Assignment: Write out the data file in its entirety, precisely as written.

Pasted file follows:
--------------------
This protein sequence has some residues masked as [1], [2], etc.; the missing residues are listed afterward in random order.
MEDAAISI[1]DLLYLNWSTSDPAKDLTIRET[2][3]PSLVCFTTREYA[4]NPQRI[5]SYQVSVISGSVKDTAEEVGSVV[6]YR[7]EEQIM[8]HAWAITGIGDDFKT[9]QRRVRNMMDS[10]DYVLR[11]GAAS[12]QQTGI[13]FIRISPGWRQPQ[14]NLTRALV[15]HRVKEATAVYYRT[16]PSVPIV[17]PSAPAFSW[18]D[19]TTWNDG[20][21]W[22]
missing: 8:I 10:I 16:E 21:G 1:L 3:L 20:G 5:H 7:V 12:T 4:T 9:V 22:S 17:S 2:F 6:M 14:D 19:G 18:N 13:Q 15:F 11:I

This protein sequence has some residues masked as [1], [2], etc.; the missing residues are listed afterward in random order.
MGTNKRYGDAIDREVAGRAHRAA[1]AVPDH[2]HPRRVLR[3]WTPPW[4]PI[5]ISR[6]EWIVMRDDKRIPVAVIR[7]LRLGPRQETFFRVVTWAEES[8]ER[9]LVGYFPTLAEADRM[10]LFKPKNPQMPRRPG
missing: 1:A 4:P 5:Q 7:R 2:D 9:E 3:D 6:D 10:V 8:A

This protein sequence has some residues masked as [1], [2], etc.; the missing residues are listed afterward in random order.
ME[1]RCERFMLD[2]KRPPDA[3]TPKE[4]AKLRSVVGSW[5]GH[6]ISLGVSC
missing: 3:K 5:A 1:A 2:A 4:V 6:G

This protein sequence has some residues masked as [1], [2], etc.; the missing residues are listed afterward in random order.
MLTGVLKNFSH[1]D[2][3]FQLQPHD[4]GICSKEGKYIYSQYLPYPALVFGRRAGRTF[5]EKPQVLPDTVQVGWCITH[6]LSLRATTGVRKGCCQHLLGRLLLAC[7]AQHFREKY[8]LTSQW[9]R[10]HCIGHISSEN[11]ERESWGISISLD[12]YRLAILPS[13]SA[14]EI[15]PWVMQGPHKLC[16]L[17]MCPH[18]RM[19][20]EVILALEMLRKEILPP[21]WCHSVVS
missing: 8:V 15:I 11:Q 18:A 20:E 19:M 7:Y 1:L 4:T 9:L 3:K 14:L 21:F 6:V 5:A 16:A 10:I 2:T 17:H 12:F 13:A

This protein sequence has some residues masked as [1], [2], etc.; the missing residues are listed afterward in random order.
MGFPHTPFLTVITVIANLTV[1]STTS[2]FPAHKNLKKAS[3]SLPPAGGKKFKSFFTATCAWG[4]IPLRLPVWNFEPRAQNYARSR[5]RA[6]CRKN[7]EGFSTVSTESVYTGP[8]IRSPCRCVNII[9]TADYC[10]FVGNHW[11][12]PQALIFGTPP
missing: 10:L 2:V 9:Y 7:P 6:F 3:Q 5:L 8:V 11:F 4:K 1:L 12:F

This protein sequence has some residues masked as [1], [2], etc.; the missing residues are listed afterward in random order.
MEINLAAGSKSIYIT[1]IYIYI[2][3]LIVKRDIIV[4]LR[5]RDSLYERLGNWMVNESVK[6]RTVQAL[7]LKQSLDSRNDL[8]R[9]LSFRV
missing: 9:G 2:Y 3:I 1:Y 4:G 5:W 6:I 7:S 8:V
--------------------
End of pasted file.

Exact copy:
This protein sequence has some residues masked as [1], [2], etc.; the missing residues are listed afterward in random order.
MEDAAISI[1]DLLYLNWSTSDPAKDLTIRET[2][3]PSLVCFTTREYA[4]NPQRI[5]SYQVSVISGSVKDTAEEVGSVV[6]YR[7]EEQIM[8]HAWAITGIGDDFKT[9]QRRVRNMMDS[10]DYVLR[11]GAAS[12]QQTGI[13]FIRISPGWRQPQ[14]NLTRALV[15]HRVKEATAVYYRT[16]PSVPIV[17]PSAPAFSW[18]D[19]TTWNDG[20][21]W[22]
missing: 8:I 10:I 16:E 21:G 1:L 3:L 20:G 5:H 7:V 12:T 4:T 9:V 22:S 17:S 2:F 6:M 14:D 19:G 18:N 13:Q 15:F 11:I

This protein sequence has some residues masked as [1], [2], etc.; the missing residues are listed afterward in random order.
MGTNKRYGDAIDREVAGRAHRAA[1]AVPDH[2]HPRRVLR[3]WTPPW[4]PI[5]ISR[6]EWIVMRDDKRIPVAVIR[7]LRLGPRQETFFRVVTWAEES[8]ER[9]LVGYFPTLAEADRM[10]LFKPKNPQMPRRPG
missing: 1:A 4:P 5:Q 7:R 2:D 9:E 3:D 6:D 10:V 8:A

This protein sequence has some residues masked as [1], [2], etc.; the missing residues are listed afterward in random order.
ME[1]RCERFMLD[2]KRPPDA[3]TPKE[4]AKLRSVVGSW[5]GH[6]ISLGVSC
missing: 3:K 5:A 1:A 2:A 4:V 6:G

This protein sequence has some residues masked as [1], [2], etc.; the missing residues are listed afterward in random order.
MLTGVLKNFSH[1]D[2][3]FQLQPHD[4]GICSKEGKYIYSQYLPYPALVFGRRAGRTF[5]EKPQVLPDTVQVGWCITH[6]LSLRATTGVRKGCCQHLLGRLLLAC[7]AQHFREKY[8]LTSQW[9]R[10]HCIGHISSEN[11]ERESWGISISLD[12]YRLAILPS[13]SA[14]EI[15]PWVMQGPHKLC[16]L[17]MCPH[18]RM[19][20]EVILALEMLRKEILPP[21]WCHSVVS
missing: 8:V 15:I 11:Q 18:A 20:E 19:M 7:Y 1:L 4:T 9:L 3:K 14:L 21:F 6:V 5:A 16:A 10:I 2:T 17:H 12:F 13:A

This protein sequence has some residues masked as [1], [2], etc.; the missing residues are listed afterward in random order.
MGFPHTPFLTVITVIANLTV[1]STTS[2]FPAHKNLKKAS[3]SLPPAGGKKFKSFFTATCAWG[4]IPLRLPVWNFEPRAQNYARSR[5]RA[6]CRKN[7]EGFSTVSTESVYTGP[8]IRSPCRCVNII[9]TADYC[10]FVGNHW[11][12]PQALIFGTPP
missing: 10:L 2:V 9:Y 7:P 6:F 3:Q 5:L 8:V 11:F 4:K 1:L 12:F

This protein sequence has some residues masked as [1], [2], etc.; the missing residues are listed afterward in random order.
MEINLAAGSKSIYIT[1]IYIYI[2][3]LIVKRDIIV[4]LR[5]RDSLYERLGNWMVNESVK[6]RTVQAL[7]LKQSLDSRNDL[8]R[9]LSFRV
missing: 9:G 2:Y 3:I 1:Y 4:G 5:W 6:I 7:S 8:V